`rk4`methods implement canonical second and fourth global order Runge-Kutta methods [1], respectively. For

`rk2`, stepsize control is managed by comparing at the middle and final points of the interval, similar to what is done for stepsize control for the

`Oxs_EulerEvolve`class. One step of the

`rk2`method involves 2 evaluations of . The

`rk2heun`method implements Heun’s method and is essentially a modified version of the forward Euler method. Heun’s method calculates at the initial and the predict step, and uses the average of the two as the actual for calculating the next step.

In the `rk4` method, two successive steps are taken at half the nominal step size, and the difference between that end point and that obtained with one full size step are compared. The error is estimated at 1/15th the maximum difference between these two states. One step of the `rk4` method involves 11 evaluations of , but the end result is that of the 2 half-sized steps.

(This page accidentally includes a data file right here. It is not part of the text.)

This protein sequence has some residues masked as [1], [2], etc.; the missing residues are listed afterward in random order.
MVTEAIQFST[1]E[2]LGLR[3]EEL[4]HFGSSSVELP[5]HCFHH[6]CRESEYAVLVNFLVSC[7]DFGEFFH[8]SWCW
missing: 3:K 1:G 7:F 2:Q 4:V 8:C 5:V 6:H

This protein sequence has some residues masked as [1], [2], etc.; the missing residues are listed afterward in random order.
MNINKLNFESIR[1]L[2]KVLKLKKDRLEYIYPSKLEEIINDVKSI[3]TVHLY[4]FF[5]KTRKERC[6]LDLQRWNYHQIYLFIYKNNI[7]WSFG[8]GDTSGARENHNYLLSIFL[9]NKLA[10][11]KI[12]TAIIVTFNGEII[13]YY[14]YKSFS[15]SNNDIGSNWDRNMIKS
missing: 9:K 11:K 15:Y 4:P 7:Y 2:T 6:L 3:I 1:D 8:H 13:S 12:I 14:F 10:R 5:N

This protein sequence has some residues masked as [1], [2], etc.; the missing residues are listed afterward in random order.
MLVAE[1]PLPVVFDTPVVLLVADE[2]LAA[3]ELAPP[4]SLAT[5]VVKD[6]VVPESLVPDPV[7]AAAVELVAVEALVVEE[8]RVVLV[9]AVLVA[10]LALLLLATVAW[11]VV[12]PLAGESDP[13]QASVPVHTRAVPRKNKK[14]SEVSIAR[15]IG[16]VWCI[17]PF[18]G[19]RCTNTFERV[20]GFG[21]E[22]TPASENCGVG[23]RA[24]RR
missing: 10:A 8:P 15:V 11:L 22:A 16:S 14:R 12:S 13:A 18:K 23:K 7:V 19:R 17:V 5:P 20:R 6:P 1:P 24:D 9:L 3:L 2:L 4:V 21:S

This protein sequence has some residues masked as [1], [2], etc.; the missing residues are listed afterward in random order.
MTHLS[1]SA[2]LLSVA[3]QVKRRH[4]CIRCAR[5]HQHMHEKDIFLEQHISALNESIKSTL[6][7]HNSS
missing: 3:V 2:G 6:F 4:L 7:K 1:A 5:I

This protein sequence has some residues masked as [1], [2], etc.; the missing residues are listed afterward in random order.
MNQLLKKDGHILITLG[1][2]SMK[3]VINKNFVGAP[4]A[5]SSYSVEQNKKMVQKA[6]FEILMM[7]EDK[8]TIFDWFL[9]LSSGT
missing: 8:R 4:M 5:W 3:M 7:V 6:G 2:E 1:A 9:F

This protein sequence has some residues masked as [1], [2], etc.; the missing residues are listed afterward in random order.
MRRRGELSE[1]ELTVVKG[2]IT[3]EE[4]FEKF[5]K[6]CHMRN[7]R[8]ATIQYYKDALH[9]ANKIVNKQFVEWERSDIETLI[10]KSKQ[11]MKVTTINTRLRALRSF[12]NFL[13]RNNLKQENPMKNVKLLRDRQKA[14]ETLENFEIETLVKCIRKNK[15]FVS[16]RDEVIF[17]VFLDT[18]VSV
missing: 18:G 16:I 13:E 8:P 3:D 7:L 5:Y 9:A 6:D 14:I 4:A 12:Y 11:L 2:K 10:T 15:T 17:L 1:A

The remaining methods, `rkf54`, `rkf54m`, and `rkf54s`, are closely related Runge-Kutta-Fehlberg methods derived by Dormand and Prince [2, 3]. In the nomenclature of these papers, `rkf54` implements RK5(4)7FC, `rkf54m` implements RK5(4)7FM, and `rkf54s` implements RK5(4)7FS. All are 5th global order with an embedded 4th order method for stepsize control. Each step of these methods requires 6 evaluations of if the step is accepted, 7 if rejected. The difference between the methods involves tradeoffs between stability and error minimization. The RK5(4)7FS method has the best stability, RK5(4)7FM the smallest error, and RK5(4)7FC represents a compromise between the two. The default method used by `Oxs_RungeKuttaEvolve` is RK5(4)7FC.

The remaining undiscussed entry in the `Xf_ThermSpinXferEvolve` Specify block is ** energy_precision**. This should be set to an estimate of the expected relative accuracy of the energy calculation. After accounting for any change in the total energy arising from time-varying applied fields, the energy remainder should decrease from one step of the LLG ODE to the next.